Why Time-Out Doesn't Work for All Kids and Other Secrets From Temperament-Based Parenting (page 3)

By — NYU Child Study Center
Updated on Jul 9, 2010

Reducing child behavior problems

In general, there are at least two types of behavior problems that are reduced by temperament-based parenting strategies.

Type l Problem:
Repetitive behaviors that are likely to frustrate a parent because they occur repeatedly. An example of such behavior is the child who consistently fails to bring home the necessary materials to complete a homework assignment. If parental responses to such behaviors are counterproductive (and they usually are), conflict between the parent and child escalates over time. Consequently, a power struggle ensues leaving a parent feeling inadequate. In turn, the child loses confidence in the parent’s ability to help him or her behave in a socially acceptable manner.
Temperament-based strategy: Behavior contracts are recommended for reducing repetitive behaviors. When implemented correctly, behavior contracts reduce the problem behavior, reestablish the parent’s appropriately authoritative role, and improve the parent/child relationship.

Type 2 Problem:
Isolated, rather than repetitive, behavior problems require a different approach. An example might be a child who uncharacteristically hits a sibling or who talks disrespectfully to his/her parent.
Temperament-based strategy: Parents are encouraged to develop a discipline plan for their family that is communicated and negotiated with their children. The plan should include a signal or a single verbal reminder as a first step. Should compliance not occur, a loss of a privilege is then recommended. Misbehavior which is still not curtailed requires a more serious punishment that lets the child know that such infractions are not tolerated within the family.

Enhancing child development

The parent/child relationship has a pivotal influence on a child’s emotional development and the tenor of a family’s collective life. Thus, temperament-based parenting 5 involves more than reducing child behavior problems. It also involves expressing warmth so that a child knows that he or she is cherished and appreciated for his or her uniqueness. As children grow older, their relationship with their parents needs to evolve to match their expanding developmental needs.4 Effective parents support their children’s adaptive functioning by fostering their independence, communication, and negotiation skills.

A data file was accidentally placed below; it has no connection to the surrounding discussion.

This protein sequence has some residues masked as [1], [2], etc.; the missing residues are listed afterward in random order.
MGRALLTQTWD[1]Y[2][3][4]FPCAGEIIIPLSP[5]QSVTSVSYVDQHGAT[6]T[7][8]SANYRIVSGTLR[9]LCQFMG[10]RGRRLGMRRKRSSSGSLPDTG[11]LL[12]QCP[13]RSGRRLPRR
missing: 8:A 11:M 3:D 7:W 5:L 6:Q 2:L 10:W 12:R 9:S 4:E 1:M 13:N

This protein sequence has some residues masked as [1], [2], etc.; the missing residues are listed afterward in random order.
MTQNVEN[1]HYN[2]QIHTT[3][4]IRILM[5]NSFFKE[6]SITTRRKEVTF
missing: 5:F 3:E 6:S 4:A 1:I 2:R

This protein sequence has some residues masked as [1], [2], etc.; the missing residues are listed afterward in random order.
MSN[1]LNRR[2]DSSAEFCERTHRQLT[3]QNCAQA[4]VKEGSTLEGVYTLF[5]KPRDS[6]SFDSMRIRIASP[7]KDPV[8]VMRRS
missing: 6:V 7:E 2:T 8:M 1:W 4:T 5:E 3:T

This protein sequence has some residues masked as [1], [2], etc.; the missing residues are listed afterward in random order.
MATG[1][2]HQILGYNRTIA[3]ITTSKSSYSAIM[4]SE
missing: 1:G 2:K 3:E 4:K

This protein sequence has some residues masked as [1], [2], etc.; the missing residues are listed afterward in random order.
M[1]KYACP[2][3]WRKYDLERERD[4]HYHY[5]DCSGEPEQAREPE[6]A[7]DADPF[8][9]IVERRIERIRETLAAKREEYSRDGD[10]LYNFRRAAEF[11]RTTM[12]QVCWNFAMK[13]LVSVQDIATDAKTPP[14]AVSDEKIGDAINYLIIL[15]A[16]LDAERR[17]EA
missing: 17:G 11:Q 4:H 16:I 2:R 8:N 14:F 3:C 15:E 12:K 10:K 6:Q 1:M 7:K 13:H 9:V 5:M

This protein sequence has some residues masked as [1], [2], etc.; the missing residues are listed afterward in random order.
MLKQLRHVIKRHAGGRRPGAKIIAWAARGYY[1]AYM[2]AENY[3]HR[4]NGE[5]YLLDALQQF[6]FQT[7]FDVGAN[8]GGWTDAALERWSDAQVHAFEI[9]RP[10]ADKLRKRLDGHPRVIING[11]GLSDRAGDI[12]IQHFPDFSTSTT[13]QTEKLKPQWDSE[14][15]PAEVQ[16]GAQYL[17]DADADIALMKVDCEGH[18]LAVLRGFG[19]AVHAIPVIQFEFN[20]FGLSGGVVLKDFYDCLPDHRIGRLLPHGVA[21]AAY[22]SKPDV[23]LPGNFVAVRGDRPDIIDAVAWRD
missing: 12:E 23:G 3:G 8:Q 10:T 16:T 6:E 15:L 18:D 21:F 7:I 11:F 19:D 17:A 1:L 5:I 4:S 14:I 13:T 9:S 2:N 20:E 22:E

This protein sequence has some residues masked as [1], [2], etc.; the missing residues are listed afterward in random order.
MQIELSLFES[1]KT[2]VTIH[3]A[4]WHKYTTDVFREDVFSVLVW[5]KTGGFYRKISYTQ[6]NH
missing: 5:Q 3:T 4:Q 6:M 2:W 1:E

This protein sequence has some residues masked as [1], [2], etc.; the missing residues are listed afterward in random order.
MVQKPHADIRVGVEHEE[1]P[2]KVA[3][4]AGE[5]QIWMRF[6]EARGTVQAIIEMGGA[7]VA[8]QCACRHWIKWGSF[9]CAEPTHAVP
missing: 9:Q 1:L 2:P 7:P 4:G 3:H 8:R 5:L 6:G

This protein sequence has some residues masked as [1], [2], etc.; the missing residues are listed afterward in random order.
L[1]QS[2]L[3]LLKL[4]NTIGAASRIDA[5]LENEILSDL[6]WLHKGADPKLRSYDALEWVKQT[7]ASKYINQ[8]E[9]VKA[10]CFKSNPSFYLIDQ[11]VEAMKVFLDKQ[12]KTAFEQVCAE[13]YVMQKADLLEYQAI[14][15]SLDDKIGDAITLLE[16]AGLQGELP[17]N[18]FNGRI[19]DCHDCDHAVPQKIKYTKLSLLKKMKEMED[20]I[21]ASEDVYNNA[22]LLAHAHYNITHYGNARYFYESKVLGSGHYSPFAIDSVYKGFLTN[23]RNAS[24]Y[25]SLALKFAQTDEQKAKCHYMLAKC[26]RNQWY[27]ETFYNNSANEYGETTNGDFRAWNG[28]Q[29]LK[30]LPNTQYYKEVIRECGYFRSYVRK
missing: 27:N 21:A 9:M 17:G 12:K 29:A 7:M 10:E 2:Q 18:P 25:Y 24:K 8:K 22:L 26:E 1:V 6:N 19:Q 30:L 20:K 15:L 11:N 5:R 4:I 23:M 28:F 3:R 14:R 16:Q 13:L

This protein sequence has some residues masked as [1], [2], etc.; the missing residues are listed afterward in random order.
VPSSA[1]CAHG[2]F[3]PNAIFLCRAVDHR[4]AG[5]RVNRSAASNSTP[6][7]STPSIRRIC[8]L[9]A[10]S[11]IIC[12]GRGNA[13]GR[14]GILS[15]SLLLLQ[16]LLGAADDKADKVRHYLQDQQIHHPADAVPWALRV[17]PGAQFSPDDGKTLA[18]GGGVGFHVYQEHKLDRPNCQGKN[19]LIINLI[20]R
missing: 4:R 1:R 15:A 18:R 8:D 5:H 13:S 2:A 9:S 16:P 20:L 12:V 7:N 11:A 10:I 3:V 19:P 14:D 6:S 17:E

About the Author

Sandee McClowry, PhD, RN, FAAN is a Professor in the Division of Nursing, Steinhardt School of Education at New York University. She is the author of Your Child’s Unique Temperament: Insights and Strategies for Responsive Parenting. (2003) Research Press.


1. Rothbart, M. K., & Bates, J.E.(1998). Temperament. In W. Damon (Ed.), Handbook of child psychology (5th ed., pp. 105-174). New York: Wiley

2. McClowry, S. G. (1995) The development of the School-Age Temperament Inventory. Merrill-Palmer Quarterly, 41:271-285

3. Chess, S. & Thomas, A. (1999) Goodness of fit: Clinical applications from infancy through adult life. Philadelphia: Brunner/Mazel

4. Collins, W. A., Matsen, S. D., & Susman-Stillman, A. (2002) Parenting during middle childhood. In M. H. Bornstein (Ed.), Handbook of parenting: Children and parenting (pp. 73-102). Mahwah, NJ: Erlbaum

5. McClowry, S.G. (2003) Your Child's Unique Temperament: Insights and Strategies for Responsive Parenting. Research Press

About the NYU Child Study Center

The New York University Child Study Center is dedicated to increasing the awareness of child and adolescent psychiatric disorders and improving the research necessary to advance the prevention, identification, and treatment of these disorders on a national scale. The Center offers expert psychiatric services for children, adolescents, young adults, and families with emphasis on early diagnosis and intervention. The Center's mission is to bridge the gap between science and practice, integrating the finest research with patient care and state-of-the-art training utilizing the resources of the New York University School of Medicine. The Child Study Center was founded in 1997 and established as the Department of Child and Adolescent Psychiatry within the NYU School of Medicine in 2006. For more information, please call us at (212) 263-6622 or visit us at

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